During the '70-'71 academic year today's Harvard was beginning to emerge. Harvard broke ground on the Science Center, ROTC left campus, pets were banned in student dorms, and jocks mourned the loss of the physical training requirement. American college students were in the spotlight more than ever following the Kent State shootings and ratification of the 26th amendment, which extended voting rights to all 18-year-old citizens. Amidst the growing youth power movement, there was also worry that, among other concerns, motorcycles were driving young men crazy.
The '70-'71 academic year was also one of female empowerment. Brown and its sister school, Pembroke, had recently merged, but Harvard and Radcliffe still remained separate institutions. In a sign of what was to come, co-ed living began in the fall of 1970.
The merger of Harvard and Radcliffe was not the only issue for which women at Harvard at the time campaigned. Three female Harvard Law School students filed a petition to the U.S. Patent and Trademark Office in opposition to Longchamps Restaurants' "beef girl" trademark, which they claimed was offensive toward women.
A group of women took over a Harvard building for over two weeks beginning on March 2 demanding a women's center on campus, and the University organized a women's center on Pleasant Street later that year. A group of female seniors planned to protest the disproportionate ratio of male to female students at the College during Commencement by pinning silk-screenings of the Women's Liberation Symbol and/or "1-1" or "=" to the back of their robes. Organizations such as the marching band and the Signet Society began admitting women, though a semi-secret Sorrento Square social organization that used to occasionally publish a so-called humor magazine lagged behind and only began admitting women the following school year.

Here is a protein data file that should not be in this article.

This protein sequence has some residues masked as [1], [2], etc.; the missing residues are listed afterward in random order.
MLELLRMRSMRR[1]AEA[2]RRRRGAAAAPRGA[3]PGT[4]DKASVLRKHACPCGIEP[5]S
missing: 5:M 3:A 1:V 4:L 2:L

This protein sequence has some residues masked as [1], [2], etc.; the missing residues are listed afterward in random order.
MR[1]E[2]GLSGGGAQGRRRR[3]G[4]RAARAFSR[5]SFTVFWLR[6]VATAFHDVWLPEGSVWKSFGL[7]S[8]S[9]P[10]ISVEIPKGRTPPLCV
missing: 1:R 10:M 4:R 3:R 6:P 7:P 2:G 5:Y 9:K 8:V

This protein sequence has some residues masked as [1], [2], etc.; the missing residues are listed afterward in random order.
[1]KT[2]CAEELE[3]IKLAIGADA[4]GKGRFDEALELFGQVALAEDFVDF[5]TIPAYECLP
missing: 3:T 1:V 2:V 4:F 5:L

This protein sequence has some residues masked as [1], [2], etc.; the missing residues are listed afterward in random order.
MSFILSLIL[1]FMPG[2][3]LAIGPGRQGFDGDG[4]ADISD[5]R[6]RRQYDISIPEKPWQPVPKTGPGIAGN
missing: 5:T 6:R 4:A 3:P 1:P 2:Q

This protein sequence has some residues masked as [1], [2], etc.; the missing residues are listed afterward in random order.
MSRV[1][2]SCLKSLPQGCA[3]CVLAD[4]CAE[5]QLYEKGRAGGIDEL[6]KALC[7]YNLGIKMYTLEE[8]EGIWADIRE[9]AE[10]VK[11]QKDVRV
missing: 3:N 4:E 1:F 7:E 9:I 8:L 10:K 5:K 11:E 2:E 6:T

As the Boston Patriots took over Soldiers Field for a season while a new stadium was being built for the NFL team, the campus was alive with activism not only against the Vietnam War but also against non-union lettuce. The same year the library in the controversial Center for International Affairs was bombed by activists opposed to United States government foreign policy.
Harvard's administration also underwent great change in 1971. Derek C. Bok was selected to replace Nathan M. Pusey '28 as the University's president. Additionally, Harvard experienced a large budget deficit—some things never change—that threatened to cut funding for scholarships. Instead of eliminating programs such as hot breakfast, the University cut vacuuming services in dorm rooms to help reduce the University's operating expenses.